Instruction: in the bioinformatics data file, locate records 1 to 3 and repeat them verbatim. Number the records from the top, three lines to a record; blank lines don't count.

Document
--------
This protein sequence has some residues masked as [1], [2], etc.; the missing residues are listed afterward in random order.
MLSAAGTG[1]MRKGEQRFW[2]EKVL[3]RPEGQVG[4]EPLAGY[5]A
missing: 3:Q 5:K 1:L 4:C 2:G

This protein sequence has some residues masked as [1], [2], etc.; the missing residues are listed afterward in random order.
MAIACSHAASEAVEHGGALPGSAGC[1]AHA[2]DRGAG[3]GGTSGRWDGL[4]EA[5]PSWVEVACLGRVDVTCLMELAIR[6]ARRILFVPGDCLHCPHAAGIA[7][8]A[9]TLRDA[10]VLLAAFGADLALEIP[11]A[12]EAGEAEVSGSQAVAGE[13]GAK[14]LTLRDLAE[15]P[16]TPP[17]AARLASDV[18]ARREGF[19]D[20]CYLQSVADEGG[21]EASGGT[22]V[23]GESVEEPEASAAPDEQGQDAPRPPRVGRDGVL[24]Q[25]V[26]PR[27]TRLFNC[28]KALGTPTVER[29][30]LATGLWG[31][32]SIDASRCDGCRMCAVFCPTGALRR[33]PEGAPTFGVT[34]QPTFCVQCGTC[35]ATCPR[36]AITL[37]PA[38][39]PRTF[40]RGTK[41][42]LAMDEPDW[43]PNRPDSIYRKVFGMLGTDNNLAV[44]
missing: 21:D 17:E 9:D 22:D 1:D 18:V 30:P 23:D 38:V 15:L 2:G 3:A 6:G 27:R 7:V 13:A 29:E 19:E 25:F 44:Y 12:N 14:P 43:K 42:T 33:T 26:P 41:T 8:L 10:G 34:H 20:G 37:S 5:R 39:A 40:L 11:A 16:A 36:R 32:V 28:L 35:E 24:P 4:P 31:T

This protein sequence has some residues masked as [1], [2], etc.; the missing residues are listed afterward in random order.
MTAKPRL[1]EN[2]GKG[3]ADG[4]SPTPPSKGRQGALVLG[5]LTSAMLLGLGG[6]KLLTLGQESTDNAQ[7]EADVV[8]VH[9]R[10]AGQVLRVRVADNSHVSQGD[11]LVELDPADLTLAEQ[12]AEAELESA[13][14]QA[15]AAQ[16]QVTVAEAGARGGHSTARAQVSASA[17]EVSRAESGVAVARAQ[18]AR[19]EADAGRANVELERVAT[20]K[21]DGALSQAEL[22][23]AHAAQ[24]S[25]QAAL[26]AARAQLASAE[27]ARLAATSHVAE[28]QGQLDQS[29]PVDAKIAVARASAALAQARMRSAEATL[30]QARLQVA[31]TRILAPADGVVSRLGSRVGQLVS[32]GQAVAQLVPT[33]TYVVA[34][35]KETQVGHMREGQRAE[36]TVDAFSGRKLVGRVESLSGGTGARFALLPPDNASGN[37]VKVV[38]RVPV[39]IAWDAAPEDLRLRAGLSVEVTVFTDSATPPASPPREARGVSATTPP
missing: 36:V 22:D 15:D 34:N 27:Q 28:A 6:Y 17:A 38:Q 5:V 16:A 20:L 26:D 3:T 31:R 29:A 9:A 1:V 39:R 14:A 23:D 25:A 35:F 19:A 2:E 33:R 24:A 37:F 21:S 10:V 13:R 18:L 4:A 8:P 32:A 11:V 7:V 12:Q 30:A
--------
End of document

This protein sequence has some residues masked as [1], [2], etc.; the missing residues are listed afterward in random order.
MLSAAGTG[1]MRKGEQRFW[2]EKVL[3]RPEGQVG[4]EPLAGY[5]A
missing: 3:Q 5:K 1:L 4:C 2:G

This protein sequence has some residues masked as [1], [2], etc.; the missing residues are listed afterward in random order.
MAIACSHAASEAVEHGGALPGSAGC[1]AHA[2]DRGAG[3]GGTSGRWDGL[4]EA[5]PSWVEVACLGRVDVTCLMELAIR[6]ARRILFVPGDCLHCPHAAGIA[7][8]A[9]TLRDA[10]VLLAAFGADLALEIP[11]A[12]EAGEAEVSGSQAVAGE[13]GAK[14]LTLRDLAE[15]P[16]TPP[17]AARLASDV[18]ARREGF[19]D[20]CYLQSVADEGG[21]EASGGT[22]V[23]GESVEEPEASAAPDEQGQDAPRPPRVGRDGVL[24]Q[25]V[26]PR[27]TRLFNC[28]KALGTPTVER[29][30]LATGLWG[31][32]SIDASRCDGCRMCAVFCPTGALRR[33]PEGAPTFGVT[34]QPTFCVQCGTC[35]ATCPR[36]AITL[37]PA[38][39]PRTF[40]RGTK[41][42]LAMDEPDW[43]PNRPDSIYRKVFGMLGTDNNLAV[44]
missing: 21:D 17:E 9:D 22:D 1:D 18:V 30:P 23:D 38:V 15:L 2:G 3:A 6:G 27:R 7:V 13:A 29:E 19:E 25:F 44:Y 12:N 14:P 43:K 42:T 33:T 26:P 41:T 8:L 10:G 34:H 20:G 37:S 5:R 39:A 40:L 11:A 16:A 36:R 32:V 28:L 35:E 24:P 4:P 31:T

This protein sequence has some residues masked as [1], [2], etc.; the missing residues are listed afterward in random order.
MTAKPRL[1]EN[2]GKG[3]ADG[4]SPTPPSKGRQGALVLG[5]LTSAMLLGLGG[6]KLLTLGQESTDNAQ[7]EADVV[8]VH[9]R[10]AGQVLRVRVADNSHVSQGD[11]LVELDPADLTLAEQ[12]AEAELESA[13][14]QA[15]AAQ[16]QVTVAEAGARGGHSTARAQVSASA[17]EVSRAESGVAVARAQ[18]AR[19]EADAGRANVELERVAT[20]K[21]DGALSQAEL[22][23]AHAAQ[24]S[25]QAAL[26]AARAQLASAE[27]ARLAATSHVAE[28]QGQLDQS[29]PVDAKIAVARASAALAQARMRSAEATL[30]QARLQVA[31]TRILAPADGVVSRLGSRVGQLVS[32]GQAVAQLVPT[33]TYVVA[34][35]KETQVGHMREGQRAE[36]TVDAFSGRKLVGRVESLSGGTGARFALLPPDNASGN[37]VKVV[38]RVPV[39]IAWDAAPEDLRLRAGLSVEVTVFTDSATPPASPPREARGVSATTPP
missing: 36:V 22:D 15:D 34:N 27:Q 28:A 6:Y 17:A 38:Q 5:V 16:A 20:L 26:D 3:T 31:R 29:A 9:A 1:V 39:R 14:A 23:D 25:A 35:F 19:A 2:E 33:R 24:A 37:F 21:S 10:V 13:R 18:L 4:A 8:P 32:A 11:V 7:V 12:Q 30:A